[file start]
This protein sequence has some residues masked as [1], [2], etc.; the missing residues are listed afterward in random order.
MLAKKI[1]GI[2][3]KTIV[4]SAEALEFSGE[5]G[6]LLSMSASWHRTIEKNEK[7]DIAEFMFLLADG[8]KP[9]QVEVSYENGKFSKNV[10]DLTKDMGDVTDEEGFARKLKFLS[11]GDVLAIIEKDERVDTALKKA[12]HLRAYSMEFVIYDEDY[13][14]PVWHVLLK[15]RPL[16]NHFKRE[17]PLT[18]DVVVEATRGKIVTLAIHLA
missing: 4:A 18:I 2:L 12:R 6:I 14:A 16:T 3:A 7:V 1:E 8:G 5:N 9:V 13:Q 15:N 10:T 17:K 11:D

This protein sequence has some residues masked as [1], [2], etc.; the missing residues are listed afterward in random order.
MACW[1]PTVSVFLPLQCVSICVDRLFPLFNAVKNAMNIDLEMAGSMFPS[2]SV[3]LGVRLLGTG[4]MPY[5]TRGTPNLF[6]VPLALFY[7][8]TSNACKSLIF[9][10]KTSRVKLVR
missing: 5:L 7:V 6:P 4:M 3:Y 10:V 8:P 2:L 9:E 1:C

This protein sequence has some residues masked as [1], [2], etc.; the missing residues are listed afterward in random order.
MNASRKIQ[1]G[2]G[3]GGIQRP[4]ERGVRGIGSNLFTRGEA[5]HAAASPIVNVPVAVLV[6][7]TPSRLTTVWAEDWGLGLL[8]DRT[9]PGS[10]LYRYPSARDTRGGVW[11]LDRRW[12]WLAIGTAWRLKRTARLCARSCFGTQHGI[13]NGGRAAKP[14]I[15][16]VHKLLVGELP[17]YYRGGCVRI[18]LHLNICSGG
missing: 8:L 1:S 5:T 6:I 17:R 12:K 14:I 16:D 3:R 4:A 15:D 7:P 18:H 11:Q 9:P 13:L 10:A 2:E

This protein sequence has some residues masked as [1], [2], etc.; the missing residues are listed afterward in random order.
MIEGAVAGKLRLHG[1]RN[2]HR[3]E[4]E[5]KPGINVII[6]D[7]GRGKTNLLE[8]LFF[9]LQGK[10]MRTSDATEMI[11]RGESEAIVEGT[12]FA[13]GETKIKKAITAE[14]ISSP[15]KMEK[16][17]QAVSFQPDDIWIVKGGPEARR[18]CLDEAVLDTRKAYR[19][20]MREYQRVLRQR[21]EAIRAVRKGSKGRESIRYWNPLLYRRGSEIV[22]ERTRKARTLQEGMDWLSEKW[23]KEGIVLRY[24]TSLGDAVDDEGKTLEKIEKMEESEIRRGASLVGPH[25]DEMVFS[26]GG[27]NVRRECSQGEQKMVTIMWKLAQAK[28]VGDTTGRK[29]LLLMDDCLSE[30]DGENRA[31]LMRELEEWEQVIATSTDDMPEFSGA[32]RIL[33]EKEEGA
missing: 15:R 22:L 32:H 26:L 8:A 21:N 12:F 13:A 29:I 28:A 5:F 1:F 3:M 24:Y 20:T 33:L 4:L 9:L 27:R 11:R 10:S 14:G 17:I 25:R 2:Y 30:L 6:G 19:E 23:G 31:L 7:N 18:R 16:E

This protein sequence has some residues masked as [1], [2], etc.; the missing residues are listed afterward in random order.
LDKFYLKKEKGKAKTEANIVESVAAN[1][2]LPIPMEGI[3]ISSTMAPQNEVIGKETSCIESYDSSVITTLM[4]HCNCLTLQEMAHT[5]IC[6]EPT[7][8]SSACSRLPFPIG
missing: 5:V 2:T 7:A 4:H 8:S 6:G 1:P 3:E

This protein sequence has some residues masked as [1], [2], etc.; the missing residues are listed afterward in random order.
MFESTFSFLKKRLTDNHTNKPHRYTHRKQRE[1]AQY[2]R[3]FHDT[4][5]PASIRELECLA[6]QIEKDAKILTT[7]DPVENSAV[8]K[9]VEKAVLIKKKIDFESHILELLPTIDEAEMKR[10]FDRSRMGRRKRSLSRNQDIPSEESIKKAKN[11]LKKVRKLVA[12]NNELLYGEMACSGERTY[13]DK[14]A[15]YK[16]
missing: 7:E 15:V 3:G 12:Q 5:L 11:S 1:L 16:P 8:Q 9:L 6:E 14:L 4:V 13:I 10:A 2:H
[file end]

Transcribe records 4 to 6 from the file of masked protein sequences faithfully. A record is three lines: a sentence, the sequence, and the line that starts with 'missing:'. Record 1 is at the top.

This protein sequence has some residues masked as [1], [2], etc.; the missing residues are listed afterward in random order.
MIEGAVAGKLRLHG[1]RN[2]HR[3]E[4]E[5]KPGINVII[6]D[7]GRGKTNLLE[8]LFF[9]LQGK[10]MRTSDATEMI[11]RGESEAIVEGT[12]FA[13]GETKIKKAITAE[14]ISSP[15]KMEK[16][17]QAVSFQPDDIWIVKGGPEARR[18]CLDEAVLDTRKAYR[19][20]MREYQRVLRQR[21]EAIRAVRKGSKGRESIRYWNPLLYRRGSEIV[22]ERTRKARTLQEGMDWLSEKW[23]KEGIVLRY[24]TSLGDAVDDEGKTLEKIEKMEESEIRRGASLVGPH[25]DEMVFS[26]GG[27]NVRRECSQGEQKMVTIMWKLAQAK[28]VGDTTGRK[29]LLLMDDCLSE[30]DGENRA[31]LMRELEEWEQVIATSTDDMPEFSGA[32]RIL[33]EKEEGA
missing: 15:R 22:L 32:H 26:L 8:A 21:N 12:F 13:A 29:I 28:A 5:F 1:F 3:M 24:Y 20:T 33:L 4:L 9:L 27:R 11:R 10:S 14:G 17:I 25:R 2:Y 30:L 6:G 19:E 23:G 31:L 7:N 18:R 16:E

This protein sequence has some residues masked as [1], [2], etc.; the missing residues are listed afterward in random order.
LDKFYLKKEKGKAKTEANIVESVAAN[1][2]LPIPMEGI[3]ISSTMAPQNEVIGKETSCIESYDSSVITTLM[4]HCNCLTLQEMAHT[5]IC[6]EPT[7][8]SSACSRLPFPIG
missing: 5:V 2:T 7:A 4:H 8:S 6:G 1:P 3:E

This protein sequence has some residues masked as [1], [2], etc.; the missing residues are listed afterward in random order.
MFESTFSFLKKRLTDNHTNKPHRYTHRKQRE[1]AQY[2]R[3]FHDT[4][5]PASIRELECLA[6]QIEKDAKILTT[7]DPVENSAV[8]K[9]VEKAVLIKKKIDFESHILELLPTIDEAEMKR[10]FDRSRMGRRKRSLSRNQDIPSEESIKKAKN[11]LKKVRKLVA[12]NNELLYGEMACSGERTY[13]DK[14]A[15]YK[16]
missing: 7:E 15:V 3:G 12:Q 5:L 11:S 1:L 16:P 8:Q 9:L 6:E 14:L 4:V 13:I 10:A 2:H